Potentially explosive, punishingly hot or cold, wet, or crawling with pathogens — extreme conditions pose extreme product-development challenges. Here are some of the harshest environments you might come across as a product designer or engineer and the ruggedized solutions and products that stand up to them.
It’s time to rethink the human-machine conversation as connected devices begin to saturate every aspect of our lives. Interaction designers have a key role to play — as facilitators, we need to understand the capabilities and limitations of humans and machines, as well as keep an eye on the overarching goal: augmenting — without obscuring — the human experience.
This year is our 45th anniversary and not only are we rebranding, we’re moving out of the space we’ve occupied since 1995 and into a new space in a new building in a new part of town this summer. Yes – Bresslergroup is moving! We’ve gone through several moves since our founding in 1970 but this is our biggest.
For hardware products and especially for electronics and tech, Kickstarter’s the clear crowdfunding leader. But hardware can be, well, hard. Lucky for you, I did the research, conquered the Kickstarter learning curve, and got my Raspberry Pi case fully funded. Learn from my successes and mistakes.
Brainstorming has gotten a lot of bad press lately. We believe it can be effective if we don’t get lazy. (We subscribe to the notion of “more brain; less storm.”) People’s time is precious so the process needs to be planned well, and the participants need the right stimulus. We illustrate our rational process — and four steps to success — through a case study that had us thinking in the shower.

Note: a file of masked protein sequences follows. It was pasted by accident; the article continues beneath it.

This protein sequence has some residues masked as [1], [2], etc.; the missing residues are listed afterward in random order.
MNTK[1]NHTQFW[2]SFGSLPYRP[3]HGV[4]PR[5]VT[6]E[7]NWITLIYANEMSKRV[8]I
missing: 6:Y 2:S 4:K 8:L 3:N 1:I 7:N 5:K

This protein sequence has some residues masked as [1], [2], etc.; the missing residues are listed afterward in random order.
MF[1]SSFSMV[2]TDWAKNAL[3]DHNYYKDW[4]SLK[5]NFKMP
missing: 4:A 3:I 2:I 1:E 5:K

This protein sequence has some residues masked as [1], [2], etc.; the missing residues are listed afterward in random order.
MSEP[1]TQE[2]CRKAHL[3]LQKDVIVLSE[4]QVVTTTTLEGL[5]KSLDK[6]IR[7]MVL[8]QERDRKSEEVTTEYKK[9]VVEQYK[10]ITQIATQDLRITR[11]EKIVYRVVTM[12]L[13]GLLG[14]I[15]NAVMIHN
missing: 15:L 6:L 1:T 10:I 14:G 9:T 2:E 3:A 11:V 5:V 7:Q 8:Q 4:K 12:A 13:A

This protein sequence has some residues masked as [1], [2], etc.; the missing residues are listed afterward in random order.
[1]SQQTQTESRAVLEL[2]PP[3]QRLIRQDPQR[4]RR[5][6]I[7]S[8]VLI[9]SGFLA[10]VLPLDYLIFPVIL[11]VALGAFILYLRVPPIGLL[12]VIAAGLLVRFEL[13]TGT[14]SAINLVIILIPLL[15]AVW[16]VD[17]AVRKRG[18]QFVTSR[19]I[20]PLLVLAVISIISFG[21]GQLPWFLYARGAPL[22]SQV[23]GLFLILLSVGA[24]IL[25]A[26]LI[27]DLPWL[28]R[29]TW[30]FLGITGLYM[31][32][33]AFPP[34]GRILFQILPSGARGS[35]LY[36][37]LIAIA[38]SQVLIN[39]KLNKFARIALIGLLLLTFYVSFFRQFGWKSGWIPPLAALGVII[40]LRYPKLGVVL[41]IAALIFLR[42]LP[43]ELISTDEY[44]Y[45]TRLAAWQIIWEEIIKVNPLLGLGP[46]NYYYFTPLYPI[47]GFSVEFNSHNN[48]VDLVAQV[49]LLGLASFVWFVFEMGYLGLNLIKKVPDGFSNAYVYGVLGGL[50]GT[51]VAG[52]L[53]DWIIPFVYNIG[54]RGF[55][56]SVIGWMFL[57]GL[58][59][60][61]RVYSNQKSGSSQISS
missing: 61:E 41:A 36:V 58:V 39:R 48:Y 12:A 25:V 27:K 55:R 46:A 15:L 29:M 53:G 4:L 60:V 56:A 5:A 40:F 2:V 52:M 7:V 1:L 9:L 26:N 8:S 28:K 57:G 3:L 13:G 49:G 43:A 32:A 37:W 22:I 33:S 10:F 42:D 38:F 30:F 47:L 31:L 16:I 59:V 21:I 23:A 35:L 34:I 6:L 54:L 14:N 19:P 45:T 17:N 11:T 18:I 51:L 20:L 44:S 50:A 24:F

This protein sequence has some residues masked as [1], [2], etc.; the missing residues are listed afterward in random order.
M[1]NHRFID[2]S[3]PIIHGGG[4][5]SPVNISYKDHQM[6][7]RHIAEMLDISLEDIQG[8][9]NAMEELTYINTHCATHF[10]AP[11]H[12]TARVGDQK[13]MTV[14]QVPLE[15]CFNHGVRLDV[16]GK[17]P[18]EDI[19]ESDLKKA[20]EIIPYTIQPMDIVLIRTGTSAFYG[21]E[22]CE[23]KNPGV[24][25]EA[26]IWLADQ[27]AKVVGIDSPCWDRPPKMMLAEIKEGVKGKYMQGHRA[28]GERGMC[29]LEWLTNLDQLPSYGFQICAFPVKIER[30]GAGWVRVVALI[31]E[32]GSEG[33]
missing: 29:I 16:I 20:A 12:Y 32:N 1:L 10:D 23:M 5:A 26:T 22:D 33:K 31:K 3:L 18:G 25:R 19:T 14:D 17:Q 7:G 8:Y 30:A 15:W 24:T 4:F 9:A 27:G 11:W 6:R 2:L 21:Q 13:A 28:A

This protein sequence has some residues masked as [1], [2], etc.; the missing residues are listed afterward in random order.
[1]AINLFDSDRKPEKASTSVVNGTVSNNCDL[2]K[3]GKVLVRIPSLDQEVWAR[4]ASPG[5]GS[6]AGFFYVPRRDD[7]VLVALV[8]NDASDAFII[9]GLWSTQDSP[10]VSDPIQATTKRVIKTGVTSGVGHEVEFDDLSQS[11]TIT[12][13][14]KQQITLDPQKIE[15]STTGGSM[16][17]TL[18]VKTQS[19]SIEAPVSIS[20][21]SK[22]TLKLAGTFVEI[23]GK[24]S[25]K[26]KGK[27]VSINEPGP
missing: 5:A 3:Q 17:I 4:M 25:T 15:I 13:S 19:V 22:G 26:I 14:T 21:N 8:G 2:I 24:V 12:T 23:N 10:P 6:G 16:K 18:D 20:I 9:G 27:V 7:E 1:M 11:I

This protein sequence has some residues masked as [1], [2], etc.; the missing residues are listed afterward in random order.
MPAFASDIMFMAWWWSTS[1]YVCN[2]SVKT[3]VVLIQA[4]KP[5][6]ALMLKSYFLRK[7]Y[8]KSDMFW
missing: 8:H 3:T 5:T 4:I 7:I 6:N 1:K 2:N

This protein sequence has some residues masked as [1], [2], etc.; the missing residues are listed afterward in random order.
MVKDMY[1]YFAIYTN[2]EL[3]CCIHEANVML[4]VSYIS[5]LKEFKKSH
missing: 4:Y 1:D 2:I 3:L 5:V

We’ve worked with enough startups to be able to discern a pattern of perilous thinking that is our job, as consultants, to thwart. Many entrepreneurs – and we’re talking specifically about the entrepreneurs launching products that merge hardware and software – share a typical mindset. Everything from the ground up, they say. Just one more feature! And, no, we can’t change course now.
Millennials are the first generation to truly live by its own set of consumer and business rules. As consumers, they expect the brands they follow to share their principles (much as Gen X and Boomers did before them). But as entrepreneurs and beneficiaries of a generational closed loop in which young consumers can spend their money with companies from their own age group, they’re also able to deliver on it.
For tech-enabled hardware like consumer electronics, wearables, home appliances, and medical devices, displays are the cornerstone of user experience. With so much emerging in this realm, how do you know which display technology is right for your product?
Which forces will drive innovation in 2015? I talked about this and made other 2015 predictions around product innovation with Entrepreneur magazine. The short videos from the Hangout have been rolling out all month, and we’ve collected most of them here.
With the dramatic increase in the number and types of medical devices being designed for use by untrained or minimally trained patients, it’s clear to me that we need to approach the design of these devices more like we do consumer products. Here are six consumer product development practices that I recommend adopting, for usability and safety’s sake, when designing home health products.